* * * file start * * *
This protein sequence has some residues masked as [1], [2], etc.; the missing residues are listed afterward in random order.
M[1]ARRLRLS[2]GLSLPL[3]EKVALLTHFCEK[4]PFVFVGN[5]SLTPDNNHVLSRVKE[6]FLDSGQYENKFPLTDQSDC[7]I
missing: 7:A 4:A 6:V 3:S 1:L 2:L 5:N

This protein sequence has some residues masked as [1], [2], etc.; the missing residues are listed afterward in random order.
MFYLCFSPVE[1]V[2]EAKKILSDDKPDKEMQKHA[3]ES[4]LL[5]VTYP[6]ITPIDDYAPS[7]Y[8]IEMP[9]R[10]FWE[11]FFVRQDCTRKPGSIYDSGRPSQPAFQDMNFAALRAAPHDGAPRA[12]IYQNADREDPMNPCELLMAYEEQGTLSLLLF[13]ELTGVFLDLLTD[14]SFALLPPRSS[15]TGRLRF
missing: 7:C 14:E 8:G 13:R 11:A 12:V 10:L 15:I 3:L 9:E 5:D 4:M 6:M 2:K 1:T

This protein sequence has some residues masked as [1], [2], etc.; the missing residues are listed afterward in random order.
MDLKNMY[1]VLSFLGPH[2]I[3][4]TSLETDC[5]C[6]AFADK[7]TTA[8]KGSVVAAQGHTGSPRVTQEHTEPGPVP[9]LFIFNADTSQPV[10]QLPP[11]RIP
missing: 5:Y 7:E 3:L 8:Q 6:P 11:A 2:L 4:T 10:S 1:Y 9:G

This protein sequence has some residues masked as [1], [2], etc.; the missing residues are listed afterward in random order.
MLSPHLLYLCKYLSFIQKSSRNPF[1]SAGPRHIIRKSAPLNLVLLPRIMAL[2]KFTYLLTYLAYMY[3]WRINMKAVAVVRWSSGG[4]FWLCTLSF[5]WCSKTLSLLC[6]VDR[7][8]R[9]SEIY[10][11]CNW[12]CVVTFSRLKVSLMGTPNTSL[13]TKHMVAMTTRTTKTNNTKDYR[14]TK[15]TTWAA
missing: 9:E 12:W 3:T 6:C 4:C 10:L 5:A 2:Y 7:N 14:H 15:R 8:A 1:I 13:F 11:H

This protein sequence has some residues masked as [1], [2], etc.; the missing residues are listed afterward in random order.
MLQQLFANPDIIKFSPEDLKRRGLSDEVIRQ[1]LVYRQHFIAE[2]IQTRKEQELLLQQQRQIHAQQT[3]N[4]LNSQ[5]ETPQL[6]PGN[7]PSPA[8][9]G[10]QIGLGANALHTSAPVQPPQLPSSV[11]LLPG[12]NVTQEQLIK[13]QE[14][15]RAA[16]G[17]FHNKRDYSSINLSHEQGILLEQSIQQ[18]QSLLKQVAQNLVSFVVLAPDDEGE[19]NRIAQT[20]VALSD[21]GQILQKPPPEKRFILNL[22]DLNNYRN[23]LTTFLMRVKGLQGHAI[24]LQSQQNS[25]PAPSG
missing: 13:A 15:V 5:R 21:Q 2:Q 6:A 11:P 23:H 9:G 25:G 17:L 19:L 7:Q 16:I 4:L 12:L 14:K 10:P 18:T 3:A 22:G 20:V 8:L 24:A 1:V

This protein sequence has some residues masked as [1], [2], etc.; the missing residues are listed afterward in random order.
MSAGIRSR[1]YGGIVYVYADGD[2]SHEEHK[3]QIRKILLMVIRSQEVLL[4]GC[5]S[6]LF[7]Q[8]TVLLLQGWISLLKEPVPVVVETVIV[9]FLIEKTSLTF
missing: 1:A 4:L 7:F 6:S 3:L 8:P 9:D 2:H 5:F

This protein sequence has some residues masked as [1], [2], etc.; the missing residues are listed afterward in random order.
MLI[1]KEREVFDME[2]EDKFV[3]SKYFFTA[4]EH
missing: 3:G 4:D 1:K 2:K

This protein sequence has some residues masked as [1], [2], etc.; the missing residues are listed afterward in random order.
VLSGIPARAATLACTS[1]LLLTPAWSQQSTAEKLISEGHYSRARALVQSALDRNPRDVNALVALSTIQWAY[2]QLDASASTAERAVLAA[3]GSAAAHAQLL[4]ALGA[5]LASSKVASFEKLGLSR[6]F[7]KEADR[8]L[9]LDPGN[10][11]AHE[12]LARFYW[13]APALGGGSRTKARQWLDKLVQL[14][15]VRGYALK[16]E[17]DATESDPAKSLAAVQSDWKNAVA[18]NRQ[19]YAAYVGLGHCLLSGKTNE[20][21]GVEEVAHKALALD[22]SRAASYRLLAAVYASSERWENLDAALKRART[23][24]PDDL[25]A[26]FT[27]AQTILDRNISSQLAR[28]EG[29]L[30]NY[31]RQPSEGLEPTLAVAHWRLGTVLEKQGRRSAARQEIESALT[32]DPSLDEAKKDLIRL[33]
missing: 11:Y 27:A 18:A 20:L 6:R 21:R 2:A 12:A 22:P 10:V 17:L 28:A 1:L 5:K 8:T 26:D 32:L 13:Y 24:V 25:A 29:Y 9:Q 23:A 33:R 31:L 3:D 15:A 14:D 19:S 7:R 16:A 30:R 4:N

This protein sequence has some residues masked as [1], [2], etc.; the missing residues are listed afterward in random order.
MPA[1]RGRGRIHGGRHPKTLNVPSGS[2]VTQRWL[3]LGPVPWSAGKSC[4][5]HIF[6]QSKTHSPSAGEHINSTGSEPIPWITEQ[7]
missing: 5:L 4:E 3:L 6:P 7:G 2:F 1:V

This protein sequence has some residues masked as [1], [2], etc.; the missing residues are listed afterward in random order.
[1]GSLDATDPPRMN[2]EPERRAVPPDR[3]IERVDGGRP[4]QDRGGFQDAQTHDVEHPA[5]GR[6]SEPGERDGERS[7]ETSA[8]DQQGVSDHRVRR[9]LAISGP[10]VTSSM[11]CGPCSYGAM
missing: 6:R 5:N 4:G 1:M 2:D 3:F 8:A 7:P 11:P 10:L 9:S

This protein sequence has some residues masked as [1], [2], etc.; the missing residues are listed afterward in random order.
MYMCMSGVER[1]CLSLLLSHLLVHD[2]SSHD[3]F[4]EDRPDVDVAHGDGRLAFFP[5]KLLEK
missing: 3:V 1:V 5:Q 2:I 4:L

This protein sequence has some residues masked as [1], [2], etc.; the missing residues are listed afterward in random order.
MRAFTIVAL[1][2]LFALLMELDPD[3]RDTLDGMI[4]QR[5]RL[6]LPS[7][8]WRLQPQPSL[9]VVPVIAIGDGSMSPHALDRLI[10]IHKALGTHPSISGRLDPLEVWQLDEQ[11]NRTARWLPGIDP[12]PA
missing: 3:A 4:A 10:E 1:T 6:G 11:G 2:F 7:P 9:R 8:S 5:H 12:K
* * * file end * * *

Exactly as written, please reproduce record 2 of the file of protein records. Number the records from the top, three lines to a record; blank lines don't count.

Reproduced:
This protein sequence has some residues masked as [1], [2], etc.; the missing residues are listed afterward in random order.
MFYLCFSPVE[1]V[2]EAKKILSDDKPDKEMQKHA[3]ES[4]LL[5]VTYP[6]ITPIDDYAPS[7]Y[8]IEMP[9]R[10]FWE[11]FFVRQDCTRKPGSIYDSGRPSQPAFQDMNFAALRAAPHDGAPRA[12]IYQNADREDPMNPCELLMAYEEQGTLSLLLF[13]ELTGVFLDLLTD[14]SFALLPPRSS[15]TGRLRF
missing: 7:C 14:E 8:G 13:R 11:A 12:V 10:L 15:I 3:L 9:E 5:D 4:M 6:M 2:K 1:T